Motorcycling legend Angel Nieto during a photocall in Madrid. File photo: Sergio Perez / Reuters

Ibiza, Spain - Motorcycling legend Angel Nieto has died aged 70, eight days after being involved in a quad crash.

The official site of the MotoGP motorcycling world championship said on Thursday: "The 13-times world champion - whose superstitiously always referred to his titles as 12+1 - was a motorcycle racing legend and a key figure in establishing Spain as a world-beating force in Grand Prix motorcycle racing."

Nieto was riding a quad on Wednesday last week when he "had an accident with a tourism vehicle", police said at the time. He was rushed to hospital in a serious condition, where he remained in intensive care, but his condition deteriorated before he passed away on Thursday.

Nieto is second on the all-time list of most motorcycling world championship titles, two behind Italian great Giacomo Agostini. Only "Ago" and current great Valentino Rossi have bettered his tally of 90 Grand Prix wins.


Reigning world MotoGP champion Marc Marquez was among the first to pay tribute to Nieto, who also scored 139 podium finishes in his career.

Marquez tweeted: "Thanks for everything you have taught us! Rest in peace maestro."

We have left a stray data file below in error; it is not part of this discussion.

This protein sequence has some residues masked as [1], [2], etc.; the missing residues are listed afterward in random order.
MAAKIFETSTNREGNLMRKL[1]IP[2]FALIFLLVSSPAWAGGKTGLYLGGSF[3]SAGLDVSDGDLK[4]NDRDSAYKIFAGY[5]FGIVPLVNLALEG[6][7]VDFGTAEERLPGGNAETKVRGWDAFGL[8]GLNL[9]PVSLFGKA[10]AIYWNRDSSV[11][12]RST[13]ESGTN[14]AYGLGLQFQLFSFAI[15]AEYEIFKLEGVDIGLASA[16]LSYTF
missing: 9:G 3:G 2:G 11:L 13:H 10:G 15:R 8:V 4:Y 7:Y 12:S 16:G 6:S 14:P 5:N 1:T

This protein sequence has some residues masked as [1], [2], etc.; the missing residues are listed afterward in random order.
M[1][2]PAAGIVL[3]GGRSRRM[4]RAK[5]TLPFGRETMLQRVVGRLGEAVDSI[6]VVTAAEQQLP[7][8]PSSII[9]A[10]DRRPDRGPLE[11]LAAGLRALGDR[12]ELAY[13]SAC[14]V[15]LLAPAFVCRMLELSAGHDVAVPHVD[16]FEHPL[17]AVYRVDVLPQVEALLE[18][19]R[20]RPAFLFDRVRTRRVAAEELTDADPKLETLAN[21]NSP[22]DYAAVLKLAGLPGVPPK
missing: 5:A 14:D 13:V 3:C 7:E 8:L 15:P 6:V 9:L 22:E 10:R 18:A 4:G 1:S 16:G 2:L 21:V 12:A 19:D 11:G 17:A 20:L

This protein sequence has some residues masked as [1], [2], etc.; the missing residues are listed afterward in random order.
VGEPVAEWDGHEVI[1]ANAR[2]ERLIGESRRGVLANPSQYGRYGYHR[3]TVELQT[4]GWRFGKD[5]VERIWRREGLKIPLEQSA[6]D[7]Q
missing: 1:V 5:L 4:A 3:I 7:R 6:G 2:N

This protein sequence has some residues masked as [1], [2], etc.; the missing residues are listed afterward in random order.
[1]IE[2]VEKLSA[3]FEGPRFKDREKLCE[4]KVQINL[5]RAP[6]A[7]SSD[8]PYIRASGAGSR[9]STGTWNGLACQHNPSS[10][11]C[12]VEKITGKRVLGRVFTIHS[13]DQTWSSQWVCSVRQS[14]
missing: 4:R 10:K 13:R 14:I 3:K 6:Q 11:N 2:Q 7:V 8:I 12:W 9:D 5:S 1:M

Football giants Real Madrid also remembered Nieto. The European champions tweeted: "Real Madrid are deeply saddened by the passing of Angel Nieto and extend their condolences to his family and friends at this difficult time.

"Spanish sport has lost a true legend who will never be forgotten. His extraordinarily successful career and exemplary behaviour have made him an eternal idol for motorcycle fans around the world and for sport in general." 

Angel Nieto as his fans remember him: File photo:

Nieto competed in his first Grand Prix at just 17 in 1964 before going on to win six world titles in the 50cc category and seven in the 125 division. He retired, aged 39, two years after his final world championship in 1986.

Nieto recalled in an interview with Spanish broadcaster TVE: "The day I decided to stop racing I was 39, it had been two years since I had won the last world championship and I was in Austria.

"The mechanics left and I thought 'what am I doing here, I said this is it, the winning spirit I always had, had come to an end. When it was over, I got down, I said I'm going home, and it was over."

However, he still remained involved in the sport as team manager when Emilio Alzamora won the 125cc world championship in 1999.

Spanish prime minister Mariano Rajoy tweeted. "My condolences to the family of Angel Nieto, a legend of motorcycling and Spanish sport, who won the respect and love of the fans."


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